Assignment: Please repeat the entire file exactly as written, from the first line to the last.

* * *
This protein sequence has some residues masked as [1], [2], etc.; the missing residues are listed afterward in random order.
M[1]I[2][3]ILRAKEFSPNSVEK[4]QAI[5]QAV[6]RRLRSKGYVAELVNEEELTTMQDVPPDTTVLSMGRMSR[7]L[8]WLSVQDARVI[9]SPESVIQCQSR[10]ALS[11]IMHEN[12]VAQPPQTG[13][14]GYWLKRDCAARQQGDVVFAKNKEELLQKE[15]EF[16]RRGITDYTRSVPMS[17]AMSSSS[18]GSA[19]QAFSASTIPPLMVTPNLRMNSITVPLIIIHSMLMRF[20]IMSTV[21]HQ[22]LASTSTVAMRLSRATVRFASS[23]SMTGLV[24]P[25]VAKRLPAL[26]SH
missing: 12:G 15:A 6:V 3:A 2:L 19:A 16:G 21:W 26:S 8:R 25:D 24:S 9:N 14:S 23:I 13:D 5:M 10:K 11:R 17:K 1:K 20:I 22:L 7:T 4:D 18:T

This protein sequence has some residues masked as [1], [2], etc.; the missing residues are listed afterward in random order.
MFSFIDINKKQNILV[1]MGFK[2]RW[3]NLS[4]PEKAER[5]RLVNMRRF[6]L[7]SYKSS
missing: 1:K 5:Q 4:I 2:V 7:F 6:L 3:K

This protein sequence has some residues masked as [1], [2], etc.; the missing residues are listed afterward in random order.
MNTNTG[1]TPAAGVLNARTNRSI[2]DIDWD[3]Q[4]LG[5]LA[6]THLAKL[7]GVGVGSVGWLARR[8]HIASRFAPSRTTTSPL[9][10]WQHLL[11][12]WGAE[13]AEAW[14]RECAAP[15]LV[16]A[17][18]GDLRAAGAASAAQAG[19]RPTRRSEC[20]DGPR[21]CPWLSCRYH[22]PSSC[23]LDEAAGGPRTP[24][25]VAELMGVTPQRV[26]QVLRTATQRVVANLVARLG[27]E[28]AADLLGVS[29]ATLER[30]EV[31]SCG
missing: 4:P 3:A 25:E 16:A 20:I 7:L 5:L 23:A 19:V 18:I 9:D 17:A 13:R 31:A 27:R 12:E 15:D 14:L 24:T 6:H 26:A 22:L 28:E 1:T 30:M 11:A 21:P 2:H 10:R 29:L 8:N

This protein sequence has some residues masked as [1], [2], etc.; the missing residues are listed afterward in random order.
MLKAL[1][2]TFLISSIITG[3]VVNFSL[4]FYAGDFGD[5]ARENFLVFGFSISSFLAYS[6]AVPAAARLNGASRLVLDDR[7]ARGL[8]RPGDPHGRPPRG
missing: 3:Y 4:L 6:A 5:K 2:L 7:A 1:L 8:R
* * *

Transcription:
This protein sequence has some residues masked as [1], [2], etc.; the missing residues are listed afterward in random order.
M[1]I[2][3]ILRAKEFSPNSVEK[4]QAI[5]QAV[6]RRLRSKGYVAELVNEEELTTMQDVPPDTTVLSMGRMSR[7]L[8]WLSVQDARVI[9]SPESVIQCQSR[10]ALS[11]IMHEN[12]VAQPPQTG[13][14]GYWLKRDCAARQQGDVVFAKNKEELLQKE[15]EF[16]RRGITDYTRSVPMS[17]AMSSSS[18]GSA[19]QAFSASTIPPLMVTPNLRMNSITVPLIIIHSMLMRF[20]IMSTV[21]HQ[22]LASTSTVAMRLSRATVRFASS[23]SMTGLV[24]P[25]VAKRLPAL[26]SH
missing: 12:G 15:A 6:V 3:A 2:L 19:A 16:G 21:W 26:S 8:R 25:D 24:S 9:N 14:S 23:I 13:D 5:M 10:K 11:R 17:K 1:K 20:I 22:L 7:T 4:D 18:T

This protein sequence has some residues masked as [1], [2], etc.; the missing residues are listed afterward in random order.
MFSFIDINKKQNILV[1]MGFK[2]RW[3]NLS[4]PEKAER[5]RLVNMRRF[6]L[7]SYKSS
missing: 1:K 5:Q 4:I 2:V 7:F 6:L 3:K

This protein sequence has some residues masked as [1], [2], etc.; the missing residues are listed afterward in random order.
MNTNTG[1]TPAAGVLNARTNRSI[2]DIDWD[3]Q[4]LG[5]LA[6]THLAKL[7]GVGVGSVGWLARR[8]HIASRFAPSRTTTSPL[9][10]WQHLL[11][12]WGAE[13]AEAW[14]RECAAP[15]LV[16]A[17][18]GDLRAAGAASAAQAG[19]RPTRRSEC[20]DGPR[21]CPWLSCRYH[22]PSSC[23]LDEAAGGPRTP[24][25]VAELMGVTPQRV[26]QVLRTATQRVVANLVARLG[27]E[28]AADLLGVS[29]ATLER[30]EV[31]SCG
missing: 4:P 3:A 25:E 16:A 20:I 7:L 5:L 23:A 19:V 18:I 9:D 17:A 13:R 31:A 27:R 12:E 15:D 14:L 24:T 6:H 26:A 22:L 28:E 1:T 30:M 11:A 21:P 2:H 10:R 29:L 8:N

This protein sequence has some residues masked as [1], [2], etc.; the missing residues are listed afterward in random order.
MLKAL[1][2]TFLISSIITG[3]VVNFSL[4]FYAGDFGD[5]ARENFLVFGFSISSFLAYS[6]AVPAAARLNGASRLVLDDR[7]ARGL[8]RPGDPHGRPPRG
missing: 3:Y 4:L 6:A 5:K 2:L 7:A 1:L 8:R